My affection for this nation stems predominantly from what Canada represents and embodies; certain fundamental principles that, coincidentally, make up my own personal moral code. We are perceived globally as being a peaceful, civilized, decent, caring, and compassionate country. We have created a society that strives for national equity and fairness, a society regarded as a model for the rest of the world. And that is why so much of the world moves to Canada - for a chance at a better life.

But in reality, our country and its citizens are clearly not perfect. We do have stains in our history, just as every other nation or civilization has. And our institutions, which strive to live up to our Canadian expectations, can sometimes find themselves in predicaments that are both tragic and shameful.

Robert Dziekanski came to Canada to join his mother in the hopes of a better life in Kamloops, and instead died a horrible and unnecessary death due to fundamental flaws in a number of our institutions and their processes. We’re all aware of how the tragedy unfolded thanks to the video that is being shown here and around the world, sparking outrage and shock that this would happen in a country like Canada.

As a Canadian, I am shocked, saddened, and ashamed that this incident was allowed to unfold the way it did, ultimately playing out as a horror show of mistakes that cost an innocent man his life. We all have the right to demand that processes change to ensure that this never happens to anyone, ever again.

All police services in Canada (and elsewhere) will have to re-evaluate their use of a device (the taser) that has proven itself to be lethal, even if rarely. It is no secret that police forces universally find the taser a very useful tool in dealing with non-compliant or threatening individuals, and the use of tasers are governed by law (which consider force options and level of risk to officers and others).

I will not rush to judgment as to whether the officers involved in this incident acted appropriately, as I am not qualified to do so. But as a Canadian, I am concerned when our principles of care and compassion seem to go by the wayside and are replaced by haste and a willingness to confront a clearly agitated and vulnerable man, then engaging in a physical altercation.

I was saddened and deeply moved when I attended the funeral of a fine and decent young mountie who was recently killed in a senseless act of violence in Nunavut. I am experiencing the same emotions (along with shame) because so many things went terribly wrong in Vancouver, resulting in the harrowing death of a man who died unnecessarily. And with both cases, it is my sincerest hope that it never happens again.

Because events such as these are not the kinds of things I want happening in my Canada…or happening in any country in the world.

Private and Confidential? Not Likely. Privacy and the Internet - By: Christine Albrecht

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According to an article in the UK’s The Independent there are increasingly more internet cruisers and users demanding a say in how their personal information is marketed online.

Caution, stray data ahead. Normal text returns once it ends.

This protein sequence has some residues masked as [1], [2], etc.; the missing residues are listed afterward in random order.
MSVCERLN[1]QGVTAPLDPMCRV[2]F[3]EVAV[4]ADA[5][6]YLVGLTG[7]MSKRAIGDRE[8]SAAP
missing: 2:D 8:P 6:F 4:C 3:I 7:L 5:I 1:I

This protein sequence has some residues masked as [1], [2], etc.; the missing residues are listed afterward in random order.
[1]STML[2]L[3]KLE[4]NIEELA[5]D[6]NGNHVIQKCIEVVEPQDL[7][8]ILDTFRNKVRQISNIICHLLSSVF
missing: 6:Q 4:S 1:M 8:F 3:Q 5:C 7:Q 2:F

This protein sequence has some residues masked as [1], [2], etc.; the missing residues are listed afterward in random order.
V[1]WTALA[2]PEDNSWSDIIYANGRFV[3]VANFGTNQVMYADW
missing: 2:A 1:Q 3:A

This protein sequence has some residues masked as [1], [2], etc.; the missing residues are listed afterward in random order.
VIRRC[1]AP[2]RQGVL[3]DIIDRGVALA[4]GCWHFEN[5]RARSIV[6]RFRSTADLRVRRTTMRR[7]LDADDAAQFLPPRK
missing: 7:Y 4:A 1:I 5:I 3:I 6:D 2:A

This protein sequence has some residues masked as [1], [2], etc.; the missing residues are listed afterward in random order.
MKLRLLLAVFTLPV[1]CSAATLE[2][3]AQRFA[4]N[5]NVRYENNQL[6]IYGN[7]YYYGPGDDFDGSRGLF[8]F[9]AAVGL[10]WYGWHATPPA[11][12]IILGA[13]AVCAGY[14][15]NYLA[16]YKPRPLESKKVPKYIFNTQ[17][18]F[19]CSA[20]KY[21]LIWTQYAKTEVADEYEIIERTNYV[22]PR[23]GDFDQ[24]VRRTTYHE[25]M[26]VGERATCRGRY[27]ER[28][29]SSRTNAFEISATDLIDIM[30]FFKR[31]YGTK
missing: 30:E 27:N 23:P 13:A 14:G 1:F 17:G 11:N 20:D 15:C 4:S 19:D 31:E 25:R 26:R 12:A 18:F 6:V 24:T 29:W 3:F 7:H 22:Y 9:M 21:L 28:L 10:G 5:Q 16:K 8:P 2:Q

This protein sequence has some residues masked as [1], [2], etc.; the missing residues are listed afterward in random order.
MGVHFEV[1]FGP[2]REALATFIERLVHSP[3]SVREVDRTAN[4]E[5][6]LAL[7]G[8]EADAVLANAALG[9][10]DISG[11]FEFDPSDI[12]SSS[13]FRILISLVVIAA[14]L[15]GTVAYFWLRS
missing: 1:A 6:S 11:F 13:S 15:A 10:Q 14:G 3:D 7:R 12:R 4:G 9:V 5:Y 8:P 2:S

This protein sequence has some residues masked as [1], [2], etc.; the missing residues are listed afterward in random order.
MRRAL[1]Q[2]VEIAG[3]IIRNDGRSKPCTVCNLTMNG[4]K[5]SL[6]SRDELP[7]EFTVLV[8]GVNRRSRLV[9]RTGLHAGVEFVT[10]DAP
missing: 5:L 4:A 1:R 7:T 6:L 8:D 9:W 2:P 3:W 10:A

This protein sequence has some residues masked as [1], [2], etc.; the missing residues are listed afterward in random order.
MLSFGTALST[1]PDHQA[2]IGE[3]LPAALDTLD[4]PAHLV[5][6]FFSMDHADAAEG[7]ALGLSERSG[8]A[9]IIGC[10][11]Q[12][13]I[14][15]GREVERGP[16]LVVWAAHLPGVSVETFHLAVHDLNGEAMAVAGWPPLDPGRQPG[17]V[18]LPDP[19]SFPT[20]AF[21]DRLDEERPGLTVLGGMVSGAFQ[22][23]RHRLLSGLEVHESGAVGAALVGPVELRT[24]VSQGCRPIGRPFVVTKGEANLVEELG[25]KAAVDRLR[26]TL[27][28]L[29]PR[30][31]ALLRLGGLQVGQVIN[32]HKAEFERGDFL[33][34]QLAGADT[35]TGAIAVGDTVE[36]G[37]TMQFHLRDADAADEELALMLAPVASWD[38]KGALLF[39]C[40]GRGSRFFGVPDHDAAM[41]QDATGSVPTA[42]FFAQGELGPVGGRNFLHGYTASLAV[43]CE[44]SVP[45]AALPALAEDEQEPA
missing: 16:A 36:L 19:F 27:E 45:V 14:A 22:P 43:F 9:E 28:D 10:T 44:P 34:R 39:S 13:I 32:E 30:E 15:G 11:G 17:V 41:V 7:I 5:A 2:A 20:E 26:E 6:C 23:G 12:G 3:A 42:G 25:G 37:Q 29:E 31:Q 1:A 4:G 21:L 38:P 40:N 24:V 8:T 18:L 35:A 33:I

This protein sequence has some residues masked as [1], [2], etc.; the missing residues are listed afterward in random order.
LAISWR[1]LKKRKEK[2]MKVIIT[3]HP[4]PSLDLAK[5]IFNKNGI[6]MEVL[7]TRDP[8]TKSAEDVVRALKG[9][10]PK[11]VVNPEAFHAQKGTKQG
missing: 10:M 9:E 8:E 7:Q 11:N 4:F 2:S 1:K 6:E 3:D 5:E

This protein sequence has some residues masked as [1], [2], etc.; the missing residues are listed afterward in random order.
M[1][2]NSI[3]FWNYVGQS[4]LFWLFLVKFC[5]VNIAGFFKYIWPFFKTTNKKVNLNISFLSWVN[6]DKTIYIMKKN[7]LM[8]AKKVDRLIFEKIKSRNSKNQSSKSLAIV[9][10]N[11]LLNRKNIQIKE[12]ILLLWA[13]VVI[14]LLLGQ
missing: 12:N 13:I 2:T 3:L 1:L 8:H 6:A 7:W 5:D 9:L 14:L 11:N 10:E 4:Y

I say, ‘It’s about time!’ Every time I join a website (ie: Facebook - the user-friendly popular site for exchanging recent photos and communicating news) I cringe at having to give any (creatively invented or otherwise) personal information. Unfortunately, in order to use these applications, you have to provide something that they can track, respond or send information to. As soon as I’ve joined an online community, my Reserved for Websites email account is overflowing with spam urging me to buy online drugs or, better yet, meet Mindy, Cindy, Candy, Dandy or whomever the gal of the moment is.

I get furious with this blatant disregard for subscribers’ online privacy, yet I also realize the internet is the largest unregulated property in the world. No one owns it, no law governs it (although there are attempts.) The internet is a logistical nightmare as it is in a constant state of dynamic change. Even the US Treasury had to inform the American public of a mishap involving the Treasury’s loss of twenty-five million people’s banking and personal data. And these are the breeches of confidentiality that we know of.

image from

The article notes that the US-based internet watchdog community, MoveOn, is petitioning for removal of Facebook’s website advertising program Facebook Beacon which tracks sites where Facebook users browse and spend money. Brilliant marketing idea - saves a lot of survey attempts and/or guessing. However, would you let strangers get into your car and follow you around, keeping notes, while you did your Christmas shopping? (Hmm, she briefly looked at a lawn mower, model 5340, in Canadian Tire. Send note to Canadian Tire and Honda to spam Christine with lawn mower sales.)

The worst part of this privacy sharing trend is that for every honest retailer who would like your personal information to ensure their shelves are stocked with your favourite items, there are those who simply want your information for criminal use. Identity theft and fraud is up, and the popular target is the aged 14 - 21 demographic. The age where being cautious with one’s personal information is not even considered ‘a threat’.